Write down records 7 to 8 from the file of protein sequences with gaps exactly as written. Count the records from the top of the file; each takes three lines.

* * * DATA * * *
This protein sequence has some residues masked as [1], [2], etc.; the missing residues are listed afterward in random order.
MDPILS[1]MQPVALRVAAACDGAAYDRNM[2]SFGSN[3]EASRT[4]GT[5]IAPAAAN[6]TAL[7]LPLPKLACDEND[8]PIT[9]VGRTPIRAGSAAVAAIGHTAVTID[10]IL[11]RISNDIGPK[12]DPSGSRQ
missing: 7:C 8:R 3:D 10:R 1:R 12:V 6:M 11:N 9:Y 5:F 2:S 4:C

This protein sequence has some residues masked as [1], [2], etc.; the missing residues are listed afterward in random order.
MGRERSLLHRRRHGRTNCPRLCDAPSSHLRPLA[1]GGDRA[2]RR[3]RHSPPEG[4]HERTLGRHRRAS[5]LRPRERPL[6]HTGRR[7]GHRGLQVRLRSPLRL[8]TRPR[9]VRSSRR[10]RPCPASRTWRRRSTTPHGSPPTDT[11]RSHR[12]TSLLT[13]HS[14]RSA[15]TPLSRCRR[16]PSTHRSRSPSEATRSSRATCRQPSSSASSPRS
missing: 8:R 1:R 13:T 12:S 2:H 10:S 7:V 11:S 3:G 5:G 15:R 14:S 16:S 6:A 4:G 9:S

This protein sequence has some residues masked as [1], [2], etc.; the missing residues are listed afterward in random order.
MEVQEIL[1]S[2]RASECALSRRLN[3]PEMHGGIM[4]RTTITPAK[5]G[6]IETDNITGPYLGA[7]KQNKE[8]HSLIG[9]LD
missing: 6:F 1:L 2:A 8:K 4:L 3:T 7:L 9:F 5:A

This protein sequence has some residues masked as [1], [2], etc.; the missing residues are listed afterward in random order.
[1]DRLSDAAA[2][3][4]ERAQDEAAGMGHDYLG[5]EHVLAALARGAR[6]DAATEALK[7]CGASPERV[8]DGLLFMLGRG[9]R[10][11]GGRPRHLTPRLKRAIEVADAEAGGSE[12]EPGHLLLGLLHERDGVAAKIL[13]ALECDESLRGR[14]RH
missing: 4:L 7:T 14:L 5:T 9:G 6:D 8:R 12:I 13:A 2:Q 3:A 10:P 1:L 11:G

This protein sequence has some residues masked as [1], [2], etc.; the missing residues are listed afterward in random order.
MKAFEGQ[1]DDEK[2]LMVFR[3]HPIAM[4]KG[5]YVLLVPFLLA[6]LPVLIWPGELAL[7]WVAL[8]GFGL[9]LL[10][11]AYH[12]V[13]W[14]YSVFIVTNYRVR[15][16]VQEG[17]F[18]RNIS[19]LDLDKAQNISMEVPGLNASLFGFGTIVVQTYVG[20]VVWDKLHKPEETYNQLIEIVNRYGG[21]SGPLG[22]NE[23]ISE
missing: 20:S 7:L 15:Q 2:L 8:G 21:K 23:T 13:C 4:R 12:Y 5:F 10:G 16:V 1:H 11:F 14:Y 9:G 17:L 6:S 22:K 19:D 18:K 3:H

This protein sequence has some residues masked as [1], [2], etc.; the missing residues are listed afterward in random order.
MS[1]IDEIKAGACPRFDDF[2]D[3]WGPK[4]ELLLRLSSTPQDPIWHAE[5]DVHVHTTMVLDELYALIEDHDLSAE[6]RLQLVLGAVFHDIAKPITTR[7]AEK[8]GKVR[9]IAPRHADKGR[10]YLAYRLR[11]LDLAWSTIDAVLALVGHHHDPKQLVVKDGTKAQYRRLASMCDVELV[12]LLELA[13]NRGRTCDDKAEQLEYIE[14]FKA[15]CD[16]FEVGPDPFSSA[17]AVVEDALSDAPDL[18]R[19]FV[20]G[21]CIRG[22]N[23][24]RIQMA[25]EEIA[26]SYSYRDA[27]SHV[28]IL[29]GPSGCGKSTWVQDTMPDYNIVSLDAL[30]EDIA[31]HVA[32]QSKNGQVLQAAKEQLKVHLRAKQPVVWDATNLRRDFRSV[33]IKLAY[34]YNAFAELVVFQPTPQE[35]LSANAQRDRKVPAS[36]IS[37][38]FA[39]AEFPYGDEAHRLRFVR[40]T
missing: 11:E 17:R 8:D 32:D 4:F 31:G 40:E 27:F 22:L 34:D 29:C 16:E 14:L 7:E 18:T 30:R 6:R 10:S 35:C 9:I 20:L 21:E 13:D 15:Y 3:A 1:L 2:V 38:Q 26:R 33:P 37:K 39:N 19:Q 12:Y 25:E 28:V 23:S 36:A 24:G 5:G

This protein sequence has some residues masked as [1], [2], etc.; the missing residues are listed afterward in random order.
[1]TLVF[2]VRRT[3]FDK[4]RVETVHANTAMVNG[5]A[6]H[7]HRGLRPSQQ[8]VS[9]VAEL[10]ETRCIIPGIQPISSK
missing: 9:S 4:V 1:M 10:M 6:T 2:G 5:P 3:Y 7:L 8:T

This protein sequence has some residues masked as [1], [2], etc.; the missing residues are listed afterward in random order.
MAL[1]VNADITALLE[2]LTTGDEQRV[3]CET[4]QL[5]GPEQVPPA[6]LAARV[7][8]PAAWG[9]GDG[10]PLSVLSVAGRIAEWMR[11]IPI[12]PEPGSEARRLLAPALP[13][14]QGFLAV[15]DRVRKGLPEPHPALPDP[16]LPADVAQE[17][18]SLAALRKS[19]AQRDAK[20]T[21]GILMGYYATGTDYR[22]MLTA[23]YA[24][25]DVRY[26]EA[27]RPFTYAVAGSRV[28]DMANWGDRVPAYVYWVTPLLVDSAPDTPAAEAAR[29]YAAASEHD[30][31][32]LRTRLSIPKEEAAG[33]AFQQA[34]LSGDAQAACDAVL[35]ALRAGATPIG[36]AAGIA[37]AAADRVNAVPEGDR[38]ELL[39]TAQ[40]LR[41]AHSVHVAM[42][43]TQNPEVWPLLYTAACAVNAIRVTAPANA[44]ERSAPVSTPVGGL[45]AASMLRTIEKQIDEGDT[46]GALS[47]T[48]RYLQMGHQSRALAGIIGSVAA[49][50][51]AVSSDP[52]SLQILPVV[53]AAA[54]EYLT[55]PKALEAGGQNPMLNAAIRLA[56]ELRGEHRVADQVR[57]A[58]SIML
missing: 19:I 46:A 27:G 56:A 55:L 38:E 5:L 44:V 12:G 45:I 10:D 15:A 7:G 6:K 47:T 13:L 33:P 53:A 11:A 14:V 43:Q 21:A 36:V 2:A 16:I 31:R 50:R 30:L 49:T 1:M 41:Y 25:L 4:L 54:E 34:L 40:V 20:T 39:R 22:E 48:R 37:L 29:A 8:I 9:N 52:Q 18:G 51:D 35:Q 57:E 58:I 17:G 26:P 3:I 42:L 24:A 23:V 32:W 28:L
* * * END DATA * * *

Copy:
This protein sequence has some residues masked as [1], [2], etc.; the missing residues are listed afterward in random order.
[1]TLVF[2]VRRT[3]FDK[4]RVETVHANTAMVNG[5]A[6]H[7]HRGLRPSQQ[8]VS[9]VAEL[10]ETRCIIPGIQPISSK
missing: 9:S 4:V 1:M 10:M 6:T 2:G 5:P 3:Y 7:L 8:T

This protein sequence has some residues masked as [1], [2], etc.; the missing residues are listed afterward in random order.
MAL[1]VNADITALLE[2]LTTGDEQRV[3]CET[4]QL[5]GPEQVPPA[6]LAARV[7][8]PAAWG[9]GDG[10]PLSVLSVAGRIAEWMR[11]IPI[12]PEPGSEARRLLAPALP[13][14]QGFLAV[15]DRVRKGLPEPHPALPDP[16]LPADVAQE[17][18]SLAALRKS[19]AQRDAK[20]T[21]GILMGYYATGTDYR[22]MLTA[23]YA[24][25]DVRY[26]EA[27]RPFTYAVAGSRV[28]DMANWGDRVPAYVYWVTPLLVDSAPDTPAAEAAR[29]YAAASEHD[30][31][32]LRTRLSIPKEEAAG[33]AFQQA[34]LSGDAQAACDAVL[35]ALRAGATPIG[36]AAGIA[37]AAADRVNAVPEGDR[38]ELL[39]TAQ[40]LR[41]AHSVHVAM[42][43]TQNPEVWPLLYTAACAVNAIRVTAPANA[44]ERSAPVSTPVGGL[45]AASMLRTIEKQIDEGDT[46]GALS[47]T[48]RYLQMGHQSRALAGIIGSVAA[49][50][51]AVSSDP[52]SLQILPVV[53]AAA[54]EYLT[55]PKALEAGGQNPMLNAAIRLA[56]ELRGEHRVADQVR[57]A[58]SIML
missing: 19:I 46:A 27:G 56:A 55:L 38:E 5:L 44:V 12:G 45:I 10:D 15:A 7:G 6:K 47:T 13:L 33:P 53:A 11:A 14:V 43:Q 21:A 36:V 2:A 16:I 31:R 50:R 30:L 49:T 1:M 41:Y 25:L 4:L 54:E 34:L 40:V 20:T 39:R 22:E 48:R 37:L 29:A 8:I 9:N 52:Q 18:G 51:D 35:Q 57:E 58:I 17:G 26:P 3:I 42:L 24:A 23:V 32:W 28:L